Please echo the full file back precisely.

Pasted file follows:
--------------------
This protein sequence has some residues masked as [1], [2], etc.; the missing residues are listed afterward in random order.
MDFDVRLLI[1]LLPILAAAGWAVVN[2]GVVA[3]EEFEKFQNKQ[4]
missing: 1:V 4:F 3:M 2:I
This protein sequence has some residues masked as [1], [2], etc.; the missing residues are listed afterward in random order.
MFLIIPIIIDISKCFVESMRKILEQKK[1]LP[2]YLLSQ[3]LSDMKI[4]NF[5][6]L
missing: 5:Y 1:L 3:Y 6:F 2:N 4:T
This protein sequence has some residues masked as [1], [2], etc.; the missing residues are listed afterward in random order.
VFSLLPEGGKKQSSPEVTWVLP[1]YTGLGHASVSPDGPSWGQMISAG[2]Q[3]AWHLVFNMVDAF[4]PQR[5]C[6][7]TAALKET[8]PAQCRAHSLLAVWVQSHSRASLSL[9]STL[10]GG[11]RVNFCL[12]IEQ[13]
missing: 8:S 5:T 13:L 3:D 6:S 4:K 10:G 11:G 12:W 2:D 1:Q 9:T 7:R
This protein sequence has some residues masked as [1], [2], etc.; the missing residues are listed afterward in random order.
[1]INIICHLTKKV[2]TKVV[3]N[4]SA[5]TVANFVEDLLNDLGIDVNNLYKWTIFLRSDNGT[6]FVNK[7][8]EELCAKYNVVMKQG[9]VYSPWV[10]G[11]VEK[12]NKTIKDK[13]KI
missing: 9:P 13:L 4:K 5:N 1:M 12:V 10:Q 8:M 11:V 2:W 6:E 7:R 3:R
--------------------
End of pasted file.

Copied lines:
This protein sequence has some residues masked as [1], [2], etc.; the missing residues are listed afterward in random order.
MDFDVRLLI[1]LLPILAAAGWAVVN[2]GVVA[3]EEFEKFQNKQ[4]
missing: 1:V 4:F 3:M 2:I
This protein sequence has some residues masked as [1], [2], etc.; the missing residues are listed afterward in random order.
MFLIIPIIIDISKCFVESMRKILEQKK[1]LP[2]YLLSQ[3]LSDMKI[4]NF[5][6]L
missing: 5:Y 1:L 3:Y 6:F 2:N 4:T
This protein sequence has some residues masked as [1], [2], etc.; the missing residues are listed afterward in random order.
VFSLLPEGGKKQSSPEVTWVLP[1]YTGLGHASVSPDGPSWGQMISAG[2]Q[3]AWHLVFNMVDAF[4]PQR[5]C[6][7]TAALKET[8]PAQCRAHSLLAVWVQSHSRASLSL[9]STL[10]GG[11]RVNFCL[12]IEQ[13]
missing: 8:S 5:T 13:L 3:D 6:S 4:K 10:G 11:G 12:W 2:D 1:Q 9:T 7:R
This protein sequence has some residues masked as [1], [2], etc.; the missing residues are listed afterward in random order.
[1]INIICHLTKKV[2]TKVV[3]N[4]SA[5]TVANFVEDLLNDLGIDVNNLYKWTIFLRSDNGT[6]FVNK[7][8]EELCAKYNVVMKQG[9]VYSPWV[10]G[11]VEK[12]NKTIKDK[13]KI
missing: 9:P 13:L 4:K 5:N 1:M 12:V 10:Q 8:M 11:V 2:W 6:E 7:R 3:R